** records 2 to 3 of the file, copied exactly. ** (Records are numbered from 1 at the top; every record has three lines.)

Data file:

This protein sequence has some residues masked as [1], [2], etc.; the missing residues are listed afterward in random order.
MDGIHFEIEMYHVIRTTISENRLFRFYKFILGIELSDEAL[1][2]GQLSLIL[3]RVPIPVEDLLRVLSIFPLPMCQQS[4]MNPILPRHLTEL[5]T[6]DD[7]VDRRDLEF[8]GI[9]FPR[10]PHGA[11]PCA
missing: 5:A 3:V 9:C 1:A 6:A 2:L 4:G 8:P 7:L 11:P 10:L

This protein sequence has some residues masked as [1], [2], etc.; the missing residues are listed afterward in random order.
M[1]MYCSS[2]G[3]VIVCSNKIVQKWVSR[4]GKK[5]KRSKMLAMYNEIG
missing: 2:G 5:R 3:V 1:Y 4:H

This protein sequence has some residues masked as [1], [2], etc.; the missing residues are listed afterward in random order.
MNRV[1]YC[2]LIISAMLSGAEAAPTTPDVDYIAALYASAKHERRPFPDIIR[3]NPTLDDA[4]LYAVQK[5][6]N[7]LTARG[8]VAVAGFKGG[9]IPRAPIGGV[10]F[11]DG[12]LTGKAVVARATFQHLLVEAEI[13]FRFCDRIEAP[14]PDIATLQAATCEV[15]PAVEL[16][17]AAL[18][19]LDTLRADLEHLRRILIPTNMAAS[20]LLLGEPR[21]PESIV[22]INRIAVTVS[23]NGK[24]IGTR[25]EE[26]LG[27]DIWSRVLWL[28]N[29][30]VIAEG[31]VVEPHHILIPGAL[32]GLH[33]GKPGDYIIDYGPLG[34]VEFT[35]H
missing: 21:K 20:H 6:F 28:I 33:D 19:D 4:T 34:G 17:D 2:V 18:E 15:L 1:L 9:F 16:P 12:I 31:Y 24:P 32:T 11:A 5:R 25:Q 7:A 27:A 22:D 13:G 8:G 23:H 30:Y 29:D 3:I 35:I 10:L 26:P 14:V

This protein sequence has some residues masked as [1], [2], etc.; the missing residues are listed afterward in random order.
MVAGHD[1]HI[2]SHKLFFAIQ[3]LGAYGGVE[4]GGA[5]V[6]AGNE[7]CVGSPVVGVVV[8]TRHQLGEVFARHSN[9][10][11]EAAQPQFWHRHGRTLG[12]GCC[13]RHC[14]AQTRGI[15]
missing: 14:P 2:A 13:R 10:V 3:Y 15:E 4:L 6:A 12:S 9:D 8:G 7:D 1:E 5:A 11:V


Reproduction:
This protein sequence has some residues masked as [1], [2], etc.; the missing residues are listed afterward in random order.
M[1]MYCSS[2]G[3]VIVCSNKIVQKWVSR[4]GKK[5]KRSKMLAMYNEIG
missing: 2:G 5:R 3:V 1:Y 4:H

This protein sequence has some residues masked as [1], [2], etc.; the missing residues are listed afterward in random order.
MNRV[1]YC[2]LIISAMLSGAEAAPTTPDVDYIAALYASAKHERRPFPDIIR[3]NPTLDDA[4]LYAVQK[5][6]N[7]LTARG[8]VAVAGFKGG[9]IPRAPIGGV[10]F[11]DG[12]LTGKAVVARATFQHLLVEAEI[13]FRFCDRIEAP[14]PDIATLQAATCEV[15]PAVEL[16][17]AAL[18][19]LDTLRADLEHLRRILIPTNMAAS[20]LLLGEPR[21]PESIV[22]INRIAVTVS[23]NGK[24]IGTR[25]EE[26]LG[27]DIWSRVLWL[28]N[29][30]VIAEG[31]VVEPHHILIPGAL[32]GLH[33]GKPGDYIIDYGPLG[34]VEFT[35]H
missing: 21:K 20:H 6:F 28:I 33:D 19:D 4:T 34:G 17:D 2:V 18:E 15:L 1:L 9:F 16:P 12:I 31:Y 24:P 32:T 11:A 5:R 25:Q 7:A 27:A 22:D 13:G 8:G 23:H 30:Y 29:D 3:I 35:I 10:L 26:P 14:V